Its the whole Brazilian come Latin American thing, I believe the Carnaval season starts in Nov - Dec (unofficially), and carries on all the way thru till Feb, where it ends with a big procession, in Kourou and Cayenne (and Rio and Trinidad etc), its a great atmosphere, with lots of drums and singing and food and all the things you'd associate with the Carnaval season, the end parade varies every year, sometimes its the beginning of feb, sometimes the end, so if you're coming out and want to see it (its not worth coming out especially for), try and check before you go.
The other event linked with the Carnaval is the Tululu, where the women of the town get dressed up so they are completely covered from head to toe. Then, at night, they congregate in a certain area of town, on a dance floor, the men aren't allowed to step into the dance floor and have to wait to be asked by one of the mysterious ladies..... the women don't have to put their hands in their pockets for drinks all night, and the men may never know who they are dancing with
Mozzie repellent essential.
Backpack would be the best idea, also bring a daysack If you're going in the jungle, get some good boots that dry quickly, you'll also need a machete, these are available in most shops. You need Mozzie rep and waterproofs. Everything is quite expensive out here, have some stuff to deal with fungal infections, pro-poo and anti-poo tablets, pharmacies here are generally well stocked. Camera is a must, loads of wildlife shots to be had, zoom lense would be good, come out when there is a launch scheduled to get some interesting photos of rockets and stuff. Hammock (can be bought here)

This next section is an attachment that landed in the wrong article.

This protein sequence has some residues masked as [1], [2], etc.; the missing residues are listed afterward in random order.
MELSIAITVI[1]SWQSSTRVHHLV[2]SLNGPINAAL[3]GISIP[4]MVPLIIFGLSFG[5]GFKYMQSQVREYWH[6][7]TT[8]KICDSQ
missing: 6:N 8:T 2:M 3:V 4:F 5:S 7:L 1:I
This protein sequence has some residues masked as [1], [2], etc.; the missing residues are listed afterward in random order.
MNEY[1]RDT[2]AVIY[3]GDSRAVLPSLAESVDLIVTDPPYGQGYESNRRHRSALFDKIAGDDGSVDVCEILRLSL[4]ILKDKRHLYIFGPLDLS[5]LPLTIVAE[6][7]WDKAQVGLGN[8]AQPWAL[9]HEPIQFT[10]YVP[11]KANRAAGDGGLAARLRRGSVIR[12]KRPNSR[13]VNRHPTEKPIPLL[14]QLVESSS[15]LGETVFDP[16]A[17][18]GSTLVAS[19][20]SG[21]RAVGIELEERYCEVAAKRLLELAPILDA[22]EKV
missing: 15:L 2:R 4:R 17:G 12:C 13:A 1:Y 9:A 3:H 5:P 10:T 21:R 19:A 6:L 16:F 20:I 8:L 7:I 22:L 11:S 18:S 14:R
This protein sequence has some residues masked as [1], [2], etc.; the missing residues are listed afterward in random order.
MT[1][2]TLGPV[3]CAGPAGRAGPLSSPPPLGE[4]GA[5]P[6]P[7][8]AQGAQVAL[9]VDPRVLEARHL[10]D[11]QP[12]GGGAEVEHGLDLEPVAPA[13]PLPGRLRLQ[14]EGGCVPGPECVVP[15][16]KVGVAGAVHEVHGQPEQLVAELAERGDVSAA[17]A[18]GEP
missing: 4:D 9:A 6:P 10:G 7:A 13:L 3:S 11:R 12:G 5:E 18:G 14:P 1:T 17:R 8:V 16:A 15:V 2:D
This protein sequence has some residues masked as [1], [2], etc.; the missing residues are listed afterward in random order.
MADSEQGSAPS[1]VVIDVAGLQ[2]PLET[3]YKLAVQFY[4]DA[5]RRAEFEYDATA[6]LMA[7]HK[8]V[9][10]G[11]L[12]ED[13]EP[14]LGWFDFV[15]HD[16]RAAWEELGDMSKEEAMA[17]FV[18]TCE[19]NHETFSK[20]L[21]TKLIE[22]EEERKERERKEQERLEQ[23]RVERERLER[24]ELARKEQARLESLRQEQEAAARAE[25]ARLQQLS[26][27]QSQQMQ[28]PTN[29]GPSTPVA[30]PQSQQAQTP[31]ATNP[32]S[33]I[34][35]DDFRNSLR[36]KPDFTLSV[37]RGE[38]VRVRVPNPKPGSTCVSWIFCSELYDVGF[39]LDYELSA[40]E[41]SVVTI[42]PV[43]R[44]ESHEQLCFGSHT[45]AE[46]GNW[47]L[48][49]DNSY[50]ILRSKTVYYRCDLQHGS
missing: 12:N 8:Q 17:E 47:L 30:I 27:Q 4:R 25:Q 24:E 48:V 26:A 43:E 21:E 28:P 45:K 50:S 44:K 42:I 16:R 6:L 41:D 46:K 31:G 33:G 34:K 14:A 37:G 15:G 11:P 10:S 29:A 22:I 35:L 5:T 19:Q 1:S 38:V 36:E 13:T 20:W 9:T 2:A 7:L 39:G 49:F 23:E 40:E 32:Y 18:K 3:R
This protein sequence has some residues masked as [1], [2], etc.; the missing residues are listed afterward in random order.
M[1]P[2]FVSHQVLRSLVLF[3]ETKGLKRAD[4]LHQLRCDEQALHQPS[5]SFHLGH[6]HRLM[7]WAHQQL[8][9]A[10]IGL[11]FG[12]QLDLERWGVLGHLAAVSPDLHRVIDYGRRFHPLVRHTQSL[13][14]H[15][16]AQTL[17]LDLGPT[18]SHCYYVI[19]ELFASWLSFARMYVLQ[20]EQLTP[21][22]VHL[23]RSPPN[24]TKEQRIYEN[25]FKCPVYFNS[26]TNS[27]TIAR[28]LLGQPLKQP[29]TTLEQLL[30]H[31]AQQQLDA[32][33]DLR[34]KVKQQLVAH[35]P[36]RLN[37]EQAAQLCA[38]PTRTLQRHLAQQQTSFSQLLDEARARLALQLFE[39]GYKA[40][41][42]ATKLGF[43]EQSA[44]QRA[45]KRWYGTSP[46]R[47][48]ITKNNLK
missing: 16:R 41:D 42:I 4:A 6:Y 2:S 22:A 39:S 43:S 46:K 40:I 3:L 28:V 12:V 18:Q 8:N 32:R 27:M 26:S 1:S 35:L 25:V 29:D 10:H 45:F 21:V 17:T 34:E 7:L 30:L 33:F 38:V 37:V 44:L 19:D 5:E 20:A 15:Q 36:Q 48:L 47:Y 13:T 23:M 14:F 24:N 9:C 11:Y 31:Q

Poncho, Mozzie net. Jungle boots, Sun tan cream, Machete and smaller knife. Normal beach stuff. Mozzie rep of a good grade, there be malaria, dengue fever and other mozzie flavoured nasties here, you need a yellow fever certificate to enter the country.
Amerindian village, beach carbets
As you walk further along the beach at Kourou, you leave behind the hotel des roches, kite beach and most of the people on the beach and come to the Amerindian village, with houses right on the beach, here there are about 4 carbets, more like shelters really where you can sling yr hammock for the night with only the crashing waves for company (apart from the mozzies of course).
This part of the beach is also the site where 24hour fishing competitions and beach rugby tournaments take place.
Kourou, La Ville Blanche
Probably the least historic town in French Guyana, Kourou is known as La Ville Blanche due to all the white people that live here. Built on the site of an old fishing village to house the people that work at the CSG, the town itself is quite spread out and not as vibrant as say Cayenne or St Laurent.
Kourou has many restaurants, from Chinese to Moroccan and lots in between, it is also the port you leave to take a trip to the Isles du Salut, trips run daily and are relatively inexpensive.
Security can be an issue here, the town has its good times and bad times, for the most part its quite safe.
One thing that sets Kourou apart from the rest of the towns in French Guyana is the Ariane 5 launches which take place about 5 times a year, the launches are spectacular and there are many places in and around Kourou where you can watch from, the beach is a very popular viewing spot and if you take time to go to the Space Centre beforehand you may be able to buy tickets to certain viewing areas which benefit from good views and televisions with which to follow the progress of the rocket.